Literary fiction is great fun, and you can learn a great deal about a country’s culture if you are open to it, but the moral and ethical landscape gets a bit murkier when you get into memoir. Setting aside the question of “truth” in memoir, so that we don’t go down the Winfrey/Frey rabbit hole, the question that became important to me the deeper I got into the GRC is: Is this this author’s story to tell and how important is the story being told? It is probably not possible to write a memoir without telling at least a few other people’s stories, even briefly, but there is a line that shouldn’t be crossed.
I read many memoirs that were well and responsibly told, such as “The Crossing: A Story of East Timor” by Luis Cardoso, the story of a young man coming of age during the last days of the Portuguese colonial period, civil war and Indonesian occupation; “Shadows on the Tundra” by Dalia Grinkeviciute, the story of a Lithuanian woman’s experience of man’s inhumanity after she is deported to Siberia; and “An Ordinary Man: The True Story Behind the Hotel Rwanda” by Paul Rusesabagina, the memoir of the Kigali hotel manager credited with saving the lives of his guests during the Rwandan genocide. These were all important stories, told with restraint and great respect for the people depicted.
But reading various doctor memoirs made me feel inappropriately voyeuristic and complicit in the suffering of strangers who had no say in the telling of their stories. In order to write about people’s private medical issues, there must be a compelling reason, which most memoirs just cannot meet. Take “This Narrow Space: A Pediatric Oncologist, His Jewish, Muslim and Christian Patients, and a Hospital in Jerusalem” by Elisha Waldman, for example. The main thrust was that the situation in Israel makes obtaining medical care for Palestinian patients very difficult. This is terrible, of course, but the book was a parade of dying children whose stories I was uncomfortable reading. I made it only partway through “What My Patients Taught Me” by Audrey Young, a memoir about a medical student practicing in Eswatini. It had very little to say about Eswatini and less about what she learned from her patients. I found no good reason to hear these patients’ stories.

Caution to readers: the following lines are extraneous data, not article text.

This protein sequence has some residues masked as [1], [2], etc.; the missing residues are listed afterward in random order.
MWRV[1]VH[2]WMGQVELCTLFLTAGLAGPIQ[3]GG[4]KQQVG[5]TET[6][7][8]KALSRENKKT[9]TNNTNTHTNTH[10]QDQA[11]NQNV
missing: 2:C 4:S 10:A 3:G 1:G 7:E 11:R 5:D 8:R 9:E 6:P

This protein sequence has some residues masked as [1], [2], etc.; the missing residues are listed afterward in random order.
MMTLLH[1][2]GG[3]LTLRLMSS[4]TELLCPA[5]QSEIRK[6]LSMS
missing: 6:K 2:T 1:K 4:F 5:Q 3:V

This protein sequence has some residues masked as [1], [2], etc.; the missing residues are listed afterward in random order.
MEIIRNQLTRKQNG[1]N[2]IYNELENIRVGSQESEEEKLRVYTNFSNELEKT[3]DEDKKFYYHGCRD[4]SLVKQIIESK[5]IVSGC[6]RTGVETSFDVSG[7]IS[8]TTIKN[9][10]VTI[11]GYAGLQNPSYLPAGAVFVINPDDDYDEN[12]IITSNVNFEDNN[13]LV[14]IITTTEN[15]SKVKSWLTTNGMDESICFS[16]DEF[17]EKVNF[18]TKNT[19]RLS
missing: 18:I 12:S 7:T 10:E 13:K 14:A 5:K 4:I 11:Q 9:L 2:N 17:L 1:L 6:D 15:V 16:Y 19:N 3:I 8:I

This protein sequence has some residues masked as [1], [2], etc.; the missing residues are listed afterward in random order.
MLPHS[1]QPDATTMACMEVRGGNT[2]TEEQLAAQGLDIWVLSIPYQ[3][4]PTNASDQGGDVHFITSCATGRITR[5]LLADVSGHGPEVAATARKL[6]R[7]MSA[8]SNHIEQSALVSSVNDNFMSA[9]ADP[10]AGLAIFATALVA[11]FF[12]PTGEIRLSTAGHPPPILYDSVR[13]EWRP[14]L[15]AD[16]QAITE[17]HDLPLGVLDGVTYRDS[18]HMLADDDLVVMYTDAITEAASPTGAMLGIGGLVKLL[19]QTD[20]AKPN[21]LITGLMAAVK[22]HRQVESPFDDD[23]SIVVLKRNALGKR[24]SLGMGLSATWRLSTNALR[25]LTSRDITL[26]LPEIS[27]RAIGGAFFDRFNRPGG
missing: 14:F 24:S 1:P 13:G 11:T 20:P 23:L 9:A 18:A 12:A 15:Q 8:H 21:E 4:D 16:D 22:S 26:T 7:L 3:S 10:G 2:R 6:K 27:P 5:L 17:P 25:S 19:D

But the worst was “Tears of Salt: A Doctor’s Story” by Pietro Bartolo. I thought this memoir by an Italian doctor treating Libyan refugees would be a good choice for Libya, but this was just a series of seriously damaged people Bartolo encountered passing through Lampedusa without any real connection to the individuals. It felt gratuitous, just there for shock value. I dropped that book when I read about a man so horrifically damaged that I could no longer accept my role in his suffering.
It was not the shocking stories themselves that put me off. I have read many stories of genocide and evil that were well worth reading, although difficult to get through. But just because you change someone’s name or don’t give them a name at all, that doesn’t mean they wouldn’t recognize themselves if they read this book. But, oh yeah, this man is so far removed from our world of morning lattes and atrocity reading that under no circumstances can we conceive of him reading this book. So “other” as to have no right to dignity in his deeply private suffering. Please read something else.
Anne Jaworski is a retired manufacturing manager living in Des Moines. She has been a Real Change volunteer since 2019 and an avid reader all her life.
Read more of the Dec. 1-7, 2021 issue.